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Analysis Round-Up Nov 15 2016

Tuesday, 15 November, 2016


The majority-Kurdish Syrian Democratic Forces (SDF) announced the beginning of an assault on Raqqa, with US backing. Arab militias have expressed anger at Kurdish advances. Washington has reportedly reached a deal with Ankara over the governing of Raqqa after ISIS has been defeated, allaying fears among Arabs of Kurdish domination. The assault on Raqqa will be some time off as the SDF will initially focus on surrounding the city.

The leaders of Turkey’s pro-Kurdish Peoples’ Democratic Party (HDP) remain in prison following their arrest last week. Protests have taken place in Turkey and around the world, although some commentators have expressed surprise at the lack of mass-street protest. The party has withdrawn from parliamentary assemblies and commissions. However, it is likely to work to maintain its popular platform.

The Kurdistan Regional Government of Northern Iraq (KRG) congratulated Donald Trump on his election as President of the United States. The KRG hopes for continued Kurdish-US military cooperation against Islamic State (IS) and more broadly. However, while Trump has expressed a strong desire to defeat IS, some fear that Trump’s non-interventionist tendencies will negatively impact US-KRG cooperation in the long term. Others however are optimistic, believing that a Trump presidency will take a business-like approach to foreign policy and thus find considerable mutual benefit in cooperation with the KRG.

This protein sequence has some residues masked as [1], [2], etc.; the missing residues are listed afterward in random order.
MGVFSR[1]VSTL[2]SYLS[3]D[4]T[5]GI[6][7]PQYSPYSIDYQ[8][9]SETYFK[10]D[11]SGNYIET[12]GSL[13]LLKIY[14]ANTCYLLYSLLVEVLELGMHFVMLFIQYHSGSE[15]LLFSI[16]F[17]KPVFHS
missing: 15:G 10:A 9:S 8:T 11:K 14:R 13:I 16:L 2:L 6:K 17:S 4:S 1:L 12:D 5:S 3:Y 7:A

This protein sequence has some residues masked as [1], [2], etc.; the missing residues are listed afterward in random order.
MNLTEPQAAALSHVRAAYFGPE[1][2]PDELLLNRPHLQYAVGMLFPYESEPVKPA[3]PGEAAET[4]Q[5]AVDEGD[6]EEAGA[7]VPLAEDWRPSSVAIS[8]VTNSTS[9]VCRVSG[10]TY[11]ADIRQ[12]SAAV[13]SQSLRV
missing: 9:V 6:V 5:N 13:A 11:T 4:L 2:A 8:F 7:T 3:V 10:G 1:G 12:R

The KRG responded angrily to accusations from Iran that it was arming Kurds in Iran. However, an Iranian Revolutionary Guard commander was sighted in KRG territory last month, paying his respects to a fallen Peshmerga commander, with whom he had fought against IS. Iranian Kurdish groups have been fighting alongside Peshmerga in the assault on Mosul, while Iranian-backed Shia militias push from another front. The assault on Mosul has created unusual alliances, which may not survive the aftermath of the assault.

The National Council of Gorran, or the Change Movement, the largest opposition party in the KRG, is convening this week to discuss whether to withdraw from parliament. Some within the party prefer a complete withdrawal, others suggest withdrawing only from the cabinet but remaining in government in Slemani. In practical terms,Gorran is no longer active within the government.The party has received pressure from the ruling Kurdistan Democratic Party, being blamed for riots in 2014. A warrant for the arrest of the party’s leader, Nawshirwan Mustafa, issued in June of this year in the KRG appeared to have been rescinded in August. The future of the party is currently unclear but its alliance with the Patriotic Union of Kurdistan may keep it in nominally involved in government. 

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